Helen (not her real name) came to me a few weeks before her first court hearing, some months into her divorce journey.
She was a nervous wreck and had taken to drinking through her child-free weekends.
Her ex had left her out of the blue several months before: she had been shocked and heartbroken, and fearing for her future.
When we met she had a head full of ideas about what she was going to get from her court case. It quickly became apparent that she’d used friends for legal advice and some of that advice was out of date. However, she was soon in good hands with a direct access barrister and it wasn’t long until the end was in sight.
One of Helen’s challenges was a sense of overwhelm which caused her to pick up the victim’s mantle. I was really sorry for her heartache, but the more she described her ex (and the more I got to know him through his spiky text messages), the more it seemed she was better off without him. I would challenge her every time she started acting like the ‘princess in the tower’ to help her increase her self-esteem and sense of hope and optimism. It wasn’t long until we were laughing about this, even though he really could act like a tiresome pest.
Although heartbreak had overshadowed her year, Helen was starting to find her feet as an independent woman. Having been married for years she had forgotten who she was, and she was starting to enjoy getting to know herself – her new self. She was conscientious about going to the gym – something she enjoyed – and found some better ways to spend her weekends other than drinking her way through them.
It was already clear that Helen would have to sell the marital home. She was overwhelmed at the prospect of doing so, not just because of the sentimental attachment (she was becoming quite excited about a fresh start) but because she’d never had to buy and sell a home before. By breaking this into manageable steps and finding the right help she was more than able to complete this process. As with many things, it’s about finding the right help or taking the first step. You’re never alone and there are people there who know how to make this easier for you.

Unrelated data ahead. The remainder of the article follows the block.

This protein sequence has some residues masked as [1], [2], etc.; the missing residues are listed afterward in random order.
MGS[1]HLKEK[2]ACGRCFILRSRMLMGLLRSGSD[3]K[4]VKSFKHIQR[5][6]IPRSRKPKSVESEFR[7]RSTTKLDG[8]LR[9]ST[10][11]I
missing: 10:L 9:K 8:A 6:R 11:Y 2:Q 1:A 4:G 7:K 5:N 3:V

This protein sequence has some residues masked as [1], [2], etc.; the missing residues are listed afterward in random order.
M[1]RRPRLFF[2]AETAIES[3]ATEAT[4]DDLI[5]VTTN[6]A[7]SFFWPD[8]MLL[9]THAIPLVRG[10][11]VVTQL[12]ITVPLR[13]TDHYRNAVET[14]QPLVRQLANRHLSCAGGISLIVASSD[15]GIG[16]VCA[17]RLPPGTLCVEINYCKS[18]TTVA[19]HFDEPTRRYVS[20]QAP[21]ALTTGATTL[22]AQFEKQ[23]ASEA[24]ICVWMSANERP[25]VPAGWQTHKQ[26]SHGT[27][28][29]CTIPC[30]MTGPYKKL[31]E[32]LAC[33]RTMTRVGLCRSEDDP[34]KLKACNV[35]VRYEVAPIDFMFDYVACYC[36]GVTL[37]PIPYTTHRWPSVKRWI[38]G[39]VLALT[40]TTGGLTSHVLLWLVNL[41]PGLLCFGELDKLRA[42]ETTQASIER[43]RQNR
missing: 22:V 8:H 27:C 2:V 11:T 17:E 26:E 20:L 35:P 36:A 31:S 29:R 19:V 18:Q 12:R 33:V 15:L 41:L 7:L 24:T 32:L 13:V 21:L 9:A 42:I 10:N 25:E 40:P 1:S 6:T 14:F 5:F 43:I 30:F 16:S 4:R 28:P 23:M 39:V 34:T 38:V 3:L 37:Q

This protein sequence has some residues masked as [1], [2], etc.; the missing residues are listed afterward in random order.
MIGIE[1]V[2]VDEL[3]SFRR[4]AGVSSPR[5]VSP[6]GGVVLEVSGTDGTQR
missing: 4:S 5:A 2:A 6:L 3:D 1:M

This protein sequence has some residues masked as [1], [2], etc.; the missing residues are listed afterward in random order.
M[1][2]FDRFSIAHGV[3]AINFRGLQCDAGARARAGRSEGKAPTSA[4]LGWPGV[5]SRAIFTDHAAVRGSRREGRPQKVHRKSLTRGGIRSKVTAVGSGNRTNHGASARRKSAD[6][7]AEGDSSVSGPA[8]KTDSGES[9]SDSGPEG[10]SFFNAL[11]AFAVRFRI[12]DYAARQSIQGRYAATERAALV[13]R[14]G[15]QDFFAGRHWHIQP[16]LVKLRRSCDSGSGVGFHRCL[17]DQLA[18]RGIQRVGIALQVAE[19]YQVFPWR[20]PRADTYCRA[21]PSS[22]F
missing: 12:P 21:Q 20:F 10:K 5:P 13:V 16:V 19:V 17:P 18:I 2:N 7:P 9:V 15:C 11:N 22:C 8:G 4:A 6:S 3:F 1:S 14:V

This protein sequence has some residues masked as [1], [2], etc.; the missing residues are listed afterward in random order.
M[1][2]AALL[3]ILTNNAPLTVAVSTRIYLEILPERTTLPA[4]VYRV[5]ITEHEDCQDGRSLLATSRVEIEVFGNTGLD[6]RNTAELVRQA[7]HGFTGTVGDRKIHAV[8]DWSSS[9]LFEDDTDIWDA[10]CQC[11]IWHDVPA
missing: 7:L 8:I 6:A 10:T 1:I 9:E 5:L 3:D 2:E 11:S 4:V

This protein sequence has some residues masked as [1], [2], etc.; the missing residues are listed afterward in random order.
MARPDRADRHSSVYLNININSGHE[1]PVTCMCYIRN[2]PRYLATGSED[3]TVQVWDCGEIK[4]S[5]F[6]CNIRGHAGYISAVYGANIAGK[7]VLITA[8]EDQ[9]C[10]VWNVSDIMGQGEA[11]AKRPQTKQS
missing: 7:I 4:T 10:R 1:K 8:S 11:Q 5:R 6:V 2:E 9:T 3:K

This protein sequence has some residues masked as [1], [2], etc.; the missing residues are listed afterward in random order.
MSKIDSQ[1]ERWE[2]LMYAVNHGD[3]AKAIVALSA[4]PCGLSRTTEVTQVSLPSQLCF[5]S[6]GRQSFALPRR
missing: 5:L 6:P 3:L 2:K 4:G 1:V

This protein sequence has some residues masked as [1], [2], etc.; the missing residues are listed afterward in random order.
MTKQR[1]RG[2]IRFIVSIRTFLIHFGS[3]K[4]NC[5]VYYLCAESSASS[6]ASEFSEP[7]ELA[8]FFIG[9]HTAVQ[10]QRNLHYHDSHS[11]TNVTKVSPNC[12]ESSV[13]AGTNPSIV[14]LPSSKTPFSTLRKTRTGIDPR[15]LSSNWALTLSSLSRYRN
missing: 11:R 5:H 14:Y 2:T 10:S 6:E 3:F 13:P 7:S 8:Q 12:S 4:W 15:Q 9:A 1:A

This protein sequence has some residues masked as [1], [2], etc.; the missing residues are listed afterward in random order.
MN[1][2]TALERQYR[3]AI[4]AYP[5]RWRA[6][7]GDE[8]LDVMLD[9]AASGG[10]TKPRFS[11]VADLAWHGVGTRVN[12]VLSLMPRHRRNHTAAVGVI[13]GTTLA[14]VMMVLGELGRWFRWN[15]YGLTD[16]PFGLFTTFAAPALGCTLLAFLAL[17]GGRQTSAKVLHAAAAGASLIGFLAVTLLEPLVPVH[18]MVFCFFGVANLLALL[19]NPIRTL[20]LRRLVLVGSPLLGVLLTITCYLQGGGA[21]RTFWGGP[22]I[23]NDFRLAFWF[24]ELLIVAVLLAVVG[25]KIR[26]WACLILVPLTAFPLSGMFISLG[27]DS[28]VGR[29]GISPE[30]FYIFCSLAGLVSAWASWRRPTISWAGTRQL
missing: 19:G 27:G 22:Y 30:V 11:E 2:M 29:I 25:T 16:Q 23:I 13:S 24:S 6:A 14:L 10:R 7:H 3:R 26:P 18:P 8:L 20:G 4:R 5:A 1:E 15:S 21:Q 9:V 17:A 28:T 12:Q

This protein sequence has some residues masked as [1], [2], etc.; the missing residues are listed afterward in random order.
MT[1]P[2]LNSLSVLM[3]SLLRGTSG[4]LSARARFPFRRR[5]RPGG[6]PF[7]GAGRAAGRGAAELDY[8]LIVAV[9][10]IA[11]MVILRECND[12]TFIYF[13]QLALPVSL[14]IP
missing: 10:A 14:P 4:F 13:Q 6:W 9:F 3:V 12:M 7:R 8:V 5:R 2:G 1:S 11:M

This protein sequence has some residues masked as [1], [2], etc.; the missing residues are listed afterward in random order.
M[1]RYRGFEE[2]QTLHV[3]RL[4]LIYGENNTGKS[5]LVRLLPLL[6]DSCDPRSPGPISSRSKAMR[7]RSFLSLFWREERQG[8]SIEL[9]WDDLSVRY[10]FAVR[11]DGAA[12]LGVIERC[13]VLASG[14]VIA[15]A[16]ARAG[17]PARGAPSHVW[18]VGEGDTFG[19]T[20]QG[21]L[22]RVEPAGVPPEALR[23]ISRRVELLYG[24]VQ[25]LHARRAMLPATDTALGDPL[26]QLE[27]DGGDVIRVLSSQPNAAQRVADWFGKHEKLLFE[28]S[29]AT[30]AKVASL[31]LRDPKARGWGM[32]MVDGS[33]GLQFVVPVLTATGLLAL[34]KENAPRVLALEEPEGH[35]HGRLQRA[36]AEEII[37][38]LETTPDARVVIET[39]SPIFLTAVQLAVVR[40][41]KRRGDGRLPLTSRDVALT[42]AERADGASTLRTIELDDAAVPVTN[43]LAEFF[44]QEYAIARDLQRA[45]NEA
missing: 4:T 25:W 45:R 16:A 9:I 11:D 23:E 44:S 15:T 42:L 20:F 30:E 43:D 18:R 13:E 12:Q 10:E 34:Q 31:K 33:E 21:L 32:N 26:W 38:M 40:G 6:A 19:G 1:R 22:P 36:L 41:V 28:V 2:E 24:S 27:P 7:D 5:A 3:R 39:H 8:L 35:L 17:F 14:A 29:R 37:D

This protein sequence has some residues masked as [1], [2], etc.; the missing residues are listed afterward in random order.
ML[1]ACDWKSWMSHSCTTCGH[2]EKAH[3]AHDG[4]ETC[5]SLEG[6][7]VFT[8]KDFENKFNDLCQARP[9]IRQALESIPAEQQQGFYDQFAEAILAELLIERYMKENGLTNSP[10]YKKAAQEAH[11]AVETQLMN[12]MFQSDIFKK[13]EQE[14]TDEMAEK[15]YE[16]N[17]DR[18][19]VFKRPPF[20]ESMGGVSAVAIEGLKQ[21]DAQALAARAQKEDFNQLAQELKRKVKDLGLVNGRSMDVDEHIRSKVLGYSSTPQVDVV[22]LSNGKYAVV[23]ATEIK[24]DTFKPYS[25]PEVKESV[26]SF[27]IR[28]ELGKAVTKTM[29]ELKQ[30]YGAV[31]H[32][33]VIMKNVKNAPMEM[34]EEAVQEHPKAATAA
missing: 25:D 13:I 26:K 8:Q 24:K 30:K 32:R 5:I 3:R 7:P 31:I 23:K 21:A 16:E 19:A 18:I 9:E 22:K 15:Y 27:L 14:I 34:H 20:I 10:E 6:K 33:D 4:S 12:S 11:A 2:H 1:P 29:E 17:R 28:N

As well as moving house, Helen decided she wanted a career change. Having worked part time for a few years, Helen was nervous about juggling childcare and work, but she had a burning desire to start her own business that made use of her creativity. I will always remember the day we wrote her resignation letter. She didn’t know how to start – she was in such an emotional state that she couldn’t think what to write. It took us all of ten minutes to draft the letter and later that week it was a brighter, more optimistic Helen who came to tell me her resignation had been accepted with grace and goodwill. This was a brave decision on her part but her new-found confidence left her feeling unstoppable and keen to live her ‘best life’.
Not for the first time, the divorce she didn’t know she wanted was paving the way to new adventures and opportunities. Her confidence had bloomed and she was herself again.
As the months unfolded, Helen dropped the victim story and I’d go so far as to say she became the envy of some of her unhappily married friends. While not wishing sadness (nor legal fees) on anyone, I always say divorce is a cloud with a silver lining. I love helping clients to find this silver lining.
If you’re facing divorce, why not book a Clarity Call today to find out how coaching could help you, just as it helped Helen?